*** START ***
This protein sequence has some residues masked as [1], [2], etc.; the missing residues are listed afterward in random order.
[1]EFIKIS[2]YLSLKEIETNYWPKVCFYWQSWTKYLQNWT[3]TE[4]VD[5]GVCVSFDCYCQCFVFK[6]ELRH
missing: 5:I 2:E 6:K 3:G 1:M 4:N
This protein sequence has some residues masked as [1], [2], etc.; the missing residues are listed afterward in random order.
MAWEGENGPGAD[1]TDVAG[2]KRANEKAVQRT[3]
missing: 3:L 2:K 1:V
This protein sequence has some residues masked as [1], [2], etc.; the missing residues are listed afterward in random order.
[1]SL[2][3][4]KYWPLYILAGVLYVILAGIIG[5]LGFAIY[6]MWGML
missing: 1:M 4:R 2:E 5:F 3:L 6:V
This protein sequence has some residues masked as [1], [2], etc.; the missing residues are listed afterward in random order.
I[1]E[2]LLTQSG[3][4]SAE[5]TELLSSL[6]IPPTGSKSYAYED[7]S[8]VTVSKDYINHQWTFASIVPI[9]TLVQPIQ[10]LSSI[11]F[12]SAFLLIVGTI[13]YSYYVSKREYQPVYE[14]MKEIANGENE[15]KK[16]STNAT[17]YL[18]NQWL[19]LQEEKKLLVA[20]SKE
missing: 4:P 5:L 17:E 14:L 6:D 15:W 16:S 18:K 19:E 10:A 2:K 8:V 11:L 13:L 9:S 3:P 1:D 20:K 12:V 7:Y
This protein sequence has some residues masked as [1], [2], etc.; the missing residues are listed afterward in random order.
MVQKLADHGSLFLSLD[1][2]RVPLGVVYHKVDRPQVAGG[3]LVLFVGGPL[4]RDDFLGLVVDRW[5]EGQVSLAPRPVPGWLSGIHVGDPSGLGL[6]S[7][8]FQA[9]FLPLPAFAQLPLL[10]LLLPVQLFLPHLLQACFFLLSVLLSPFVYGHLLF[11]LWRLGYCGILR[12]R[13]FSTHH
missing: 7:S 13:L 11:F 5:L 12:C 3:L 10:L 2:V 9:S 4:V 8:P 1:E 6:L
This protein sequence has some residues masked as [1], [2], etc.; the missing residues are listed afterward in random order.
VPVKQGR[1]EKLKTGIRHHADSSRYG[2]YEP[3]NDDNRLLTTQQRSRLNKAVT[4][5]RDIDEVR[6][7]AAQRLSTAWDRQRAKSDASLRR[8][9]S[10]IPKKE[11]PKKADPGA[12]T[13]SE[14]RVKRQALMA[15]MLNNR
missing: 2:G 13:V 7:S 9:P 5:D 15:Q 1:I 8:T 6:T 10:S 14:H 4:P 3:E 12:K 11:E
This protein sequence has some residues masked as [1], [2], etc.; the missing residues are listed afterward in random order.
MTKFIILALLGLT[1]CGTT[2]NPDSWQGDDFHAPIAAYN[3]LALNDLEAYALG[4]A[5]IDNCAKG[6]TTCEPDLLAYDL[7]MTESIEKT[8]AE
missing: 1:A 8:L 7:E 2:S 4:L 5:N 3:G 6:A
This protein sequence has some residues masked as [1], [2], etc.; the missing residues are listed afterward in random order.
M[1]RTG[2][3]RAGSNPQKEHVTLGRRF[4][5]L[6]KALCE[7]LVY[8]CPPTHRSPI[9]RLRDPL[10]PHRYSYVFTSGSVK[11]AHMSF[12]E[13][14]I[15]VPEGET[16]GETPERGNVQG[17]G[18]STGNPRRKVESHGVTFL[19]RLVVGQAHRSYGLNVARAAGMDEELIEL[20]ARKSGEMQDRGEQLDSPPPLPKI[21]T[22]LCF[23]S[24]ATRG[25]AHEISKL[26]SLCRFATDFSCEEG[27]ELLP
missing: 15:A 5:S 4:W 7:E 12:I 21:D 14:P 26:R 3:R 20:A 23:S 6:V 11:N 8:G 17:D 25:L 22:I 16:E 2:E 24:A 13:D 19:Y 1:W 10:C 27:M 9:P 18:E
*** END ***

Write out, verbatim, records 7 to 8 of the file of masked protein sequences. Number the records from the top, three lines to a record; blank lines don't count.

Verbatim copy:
This protein sequence has some residues masked as [1], [2], etc.; the missing residues are listed afterward in random order.
MTKFIILALLGLT[1]CGTT[2]NPDSWQGDDFHAPIAAYN[3]LALNDLEAYALG[4]A[5]IDNCAKG[6]TTCEPDLLAYDL[7]MTESIEKT[8]AE
missing: 1:A 8:L 7:E 2:S 4:L 5:N 3:G 6:A
This protein sequence has some residues masked as [1], [2], etc.; the missing residues are listed afterward in random order.
M[1]RTG[2][3]RAGSNPQKEHVTLGRRF[4][5]L[6]KALCE[7]LVY[8]CPPTHRSPI[9]RLRDPL[10]PHRYSYVFTSGSVK[11]AHMSF[12]E[13][14]I[15]VPEGET[16]GETPERGNVQG[17]G[18]STGNPRRKVESHGVTFL[19]RLVVGQAHRSYGLNVARAAGMDEELIEL[20]ARKSGEMQDRGEQLDSPPPLPKI[21]T[22]LCF[23]S[24]ATRG[25]AHEISKL[26]SLCRFATDFSCEEG[27]ELLP
missing: 15:A 5:S 4:W 7:E 12:I 21:D 14:P 26:R 3:R 20:A 23:S 6:V 11:N 8:G 17:D 25:L 22:I 16:E 2:E 24:A 13:D 19:Y 1:W 10:C 27:M 9:P 18:E